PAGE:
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Mathematics with Good Emotion: GEI, JUTSU, and DO

Newspapers and professional journals are replete with discussions of the mathematical performance of U.S. students compared to other nations internationally. The discussions report dismal results and raise alarms, but tend to avoid getting into explanations of these differences via cultural distinctions.

One person who tried to examine these cultural differences was Ichiei Hirabayashi, professor at Hiroshima University (Japan), has passed away in May, 2011. A prime example is his paper "A Traditional Aspect of Mathematics Education in Japan" (2006), published in a ICMI text.

In this interesting paper, Hirabayashi examines mathematics as GEI (art), JUTSU (technique), and DO (way). He argues that technique cannot stand alone, as the mind is needed for both sustance and support (from the inside)....and that the combination of the two develops each student's mathematical "personality."

He writes: "If mathematics can be seen as an activity of the human mind, it could not be taught or learned merely through a mechanical procedure, because it would be a very complex and delicate activity. Certainly mathematics is a cognitive subject, but to learn it we need to have a good emotion toward it...It may be possible only through the whole personality and humanity of the teacher. For instance, can a teacher really help their pupils to like mathematics if he/she hates mathematics?"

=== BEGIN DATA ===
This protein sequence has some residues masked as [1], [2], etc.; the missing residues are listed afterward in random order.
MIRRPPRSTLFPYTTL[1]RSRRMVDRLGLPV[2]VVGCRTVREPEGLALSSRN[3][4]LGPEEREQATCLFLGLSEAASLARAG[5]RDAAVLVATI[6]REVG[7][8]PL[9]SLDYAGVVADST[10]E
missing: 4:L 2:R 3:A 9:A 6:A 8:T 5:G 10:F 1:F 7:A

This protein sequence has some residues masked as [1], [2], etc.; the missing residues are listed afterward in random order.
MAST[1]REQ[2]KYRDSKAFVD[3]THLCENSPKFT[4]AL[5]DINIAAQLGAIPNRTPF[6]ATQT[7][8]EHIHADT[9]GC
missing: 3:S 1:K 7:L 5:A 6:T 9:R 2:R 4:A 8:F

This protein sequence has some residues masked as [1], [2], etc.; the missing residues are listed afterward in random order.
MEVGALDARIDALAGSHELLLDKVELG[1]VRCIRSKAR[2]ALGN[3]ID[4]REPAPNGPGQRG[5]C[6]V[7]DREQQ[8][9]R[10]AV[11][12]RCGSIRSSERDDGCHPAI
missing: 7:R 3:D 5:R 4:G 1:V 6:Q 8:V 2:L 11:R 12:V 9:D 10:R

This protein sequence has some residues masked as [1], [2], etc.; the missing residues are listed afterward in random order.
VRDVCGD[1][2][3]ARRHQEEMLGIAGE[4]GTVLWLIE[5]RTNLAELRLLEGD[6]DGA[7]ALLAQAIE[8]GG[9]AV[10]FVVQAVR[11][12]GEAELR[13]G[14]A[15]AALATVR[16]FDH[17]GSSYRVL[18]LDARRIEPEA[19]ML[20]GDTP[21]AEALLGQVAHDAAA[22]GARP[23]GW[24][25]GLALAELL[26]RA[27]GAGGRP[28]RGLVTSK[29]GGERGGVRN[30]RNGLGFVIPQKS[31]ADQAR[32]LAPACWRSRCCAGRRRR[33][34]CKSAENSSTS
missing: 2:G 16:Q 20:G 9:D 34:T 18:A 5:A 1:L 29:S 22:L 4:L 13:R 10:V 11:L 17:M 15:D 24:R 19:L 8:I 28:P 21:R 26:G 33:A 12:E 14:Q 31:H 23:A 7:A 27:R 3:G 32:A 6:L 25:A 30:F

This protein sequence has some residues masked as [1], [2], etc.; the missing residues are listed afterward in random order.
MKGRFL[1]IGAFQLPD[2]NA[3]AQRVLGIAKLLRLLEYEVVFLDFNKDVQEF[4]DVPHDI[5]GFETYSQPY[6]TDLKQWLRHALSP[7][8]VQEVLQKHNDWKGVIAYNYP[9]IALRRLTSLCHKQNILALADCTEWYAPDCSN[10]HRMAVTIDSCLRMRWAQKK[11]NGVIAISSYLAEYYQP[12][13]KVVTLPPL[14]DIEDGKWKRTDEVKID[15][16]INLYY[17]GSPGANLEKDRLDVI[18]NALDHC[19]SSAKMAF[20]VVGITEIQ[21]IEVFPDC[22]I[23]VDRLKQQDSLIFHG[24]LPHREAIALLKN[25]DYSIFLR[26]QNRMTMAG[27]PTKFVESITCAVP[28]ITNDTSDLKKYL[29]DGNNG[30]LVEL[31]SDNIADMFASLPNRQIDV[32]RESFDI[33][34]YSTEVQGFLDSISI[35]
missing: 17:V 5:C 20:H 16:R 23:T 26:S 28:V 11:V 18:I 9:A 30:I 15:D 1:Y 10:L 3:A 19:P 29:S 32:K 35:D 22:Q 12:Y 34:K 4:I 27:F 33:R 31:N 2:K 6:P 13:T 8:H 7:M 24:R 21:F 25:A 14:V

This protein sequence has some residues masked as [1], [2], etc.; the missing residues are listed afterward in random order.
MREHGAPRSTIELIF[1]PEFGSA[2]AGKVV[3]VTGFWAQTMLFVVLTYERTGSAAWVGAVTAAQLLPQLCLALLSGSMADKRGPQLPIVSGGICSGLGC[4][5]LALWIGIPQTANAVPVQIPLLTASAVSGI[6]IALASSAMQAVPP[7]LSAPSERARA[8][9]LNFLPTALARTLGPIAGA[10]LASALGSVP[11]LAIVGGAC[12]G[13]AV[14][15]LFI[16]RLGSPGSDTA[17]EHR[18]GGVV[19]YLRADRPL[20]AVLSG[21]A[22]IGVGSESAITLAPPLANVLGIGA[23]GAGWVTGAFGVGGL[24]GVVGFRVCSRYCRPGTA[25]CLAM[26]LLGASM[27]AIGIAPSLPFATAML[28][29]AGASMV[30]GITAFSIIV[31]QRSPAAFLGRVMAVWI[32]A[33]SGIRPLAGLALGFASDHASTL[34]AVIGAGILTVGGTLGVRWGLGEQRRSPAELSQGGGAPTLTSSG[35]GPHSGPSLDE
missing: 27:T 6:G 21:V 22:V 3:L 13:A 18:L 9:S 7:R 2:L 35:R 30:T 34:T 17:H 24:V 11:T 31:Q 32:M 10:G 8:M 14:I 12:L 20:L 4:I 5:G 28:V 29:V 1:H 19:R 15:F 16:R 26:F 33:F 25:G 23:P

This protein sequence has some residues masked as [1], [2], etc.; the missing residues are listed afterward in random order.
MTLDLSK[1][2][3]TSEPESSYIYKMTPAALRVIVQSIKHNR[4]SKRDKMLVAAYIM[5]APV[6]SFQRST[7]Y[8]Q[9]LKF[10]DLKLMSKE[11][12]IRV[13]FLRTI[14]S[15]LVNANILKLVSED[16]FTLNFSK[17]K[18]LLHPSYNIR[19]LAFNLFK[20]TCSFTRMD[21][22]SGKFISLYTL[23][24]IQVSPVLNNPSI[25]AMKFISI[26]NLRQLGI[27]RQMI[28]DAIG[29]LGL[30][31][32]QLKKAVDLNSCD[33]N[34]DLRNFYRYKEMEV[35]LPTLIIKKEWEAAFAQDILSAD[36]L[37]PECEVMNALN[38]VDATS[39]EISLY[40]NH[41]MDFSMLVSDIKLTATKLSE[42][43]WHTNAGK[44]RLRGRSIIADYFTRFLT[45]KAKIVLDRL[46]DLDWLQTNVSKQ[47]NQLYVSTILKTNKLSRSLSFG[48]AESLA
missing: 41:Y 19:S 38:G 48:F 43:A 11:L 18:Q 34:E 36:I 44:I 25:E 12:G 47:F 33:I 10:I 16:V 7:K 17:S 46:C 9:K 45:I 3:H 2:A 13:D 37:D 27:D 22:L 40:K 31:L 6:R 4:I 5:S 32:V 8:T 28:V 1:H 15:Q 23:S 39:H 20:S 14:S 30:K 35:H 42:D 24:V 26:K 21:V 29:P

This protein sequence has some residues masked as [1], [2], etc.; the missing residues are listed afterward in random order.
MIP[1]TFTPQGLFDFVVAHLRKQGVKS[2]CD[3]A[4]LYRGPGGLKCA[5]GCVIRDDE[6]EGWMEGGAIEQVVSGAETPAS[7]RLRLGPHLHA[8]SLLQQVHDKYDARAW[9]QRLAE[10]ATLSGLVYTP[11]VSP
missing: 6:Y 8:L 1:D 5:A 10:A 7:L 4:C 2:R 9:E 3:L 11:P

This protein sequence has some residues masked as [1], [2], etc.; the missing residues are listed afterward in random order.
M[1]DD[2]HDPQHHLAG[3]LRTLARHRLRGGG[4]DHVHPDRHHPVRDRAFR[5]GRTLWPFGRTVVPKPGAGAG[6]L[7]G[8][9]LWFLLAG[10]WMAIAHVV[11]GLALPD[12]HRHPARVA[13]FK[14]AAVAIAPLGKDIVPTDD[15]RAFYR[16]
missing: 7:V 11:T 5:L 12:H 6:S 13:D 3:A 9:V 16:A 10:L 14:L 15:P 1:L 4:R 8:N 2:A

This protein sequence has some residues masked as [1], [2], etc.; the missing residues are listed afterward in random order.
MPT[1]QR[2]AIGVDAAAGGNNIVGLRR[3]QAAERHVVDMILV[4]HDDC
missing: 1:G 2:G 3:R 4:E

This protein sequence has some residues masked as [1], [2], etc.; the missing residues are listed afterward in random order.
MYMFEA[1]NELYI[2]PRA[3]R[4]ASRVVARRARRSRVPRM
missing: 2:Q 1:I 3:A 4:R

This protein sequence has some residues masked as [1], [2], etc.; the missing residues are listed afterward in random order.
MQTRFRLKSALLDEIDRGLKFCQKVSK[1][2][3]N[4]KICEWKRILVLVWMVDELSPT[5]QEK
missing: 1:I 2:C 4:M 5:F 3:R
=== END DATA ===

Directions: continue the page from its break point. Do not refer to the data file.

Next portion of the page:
Unfortunately, these brief comments do not do justice to Hirabayashi's argument and welcome perspective. I suggest you get a copy of the paper and read it.

One final item. Professor Wim Kleijne (Netherlands) shared his reaction to the paper: "It is most interesting and 'out of my heart'. He was able to formulate his thinking in a very convincing way, conform what are also my own intentions in math education. What he described embedded in Japanese culture is in my opinion directly applicable to many other countries."

So, your thoughts...? Do you examine mathematics as GEI? And, do you help students see the DO?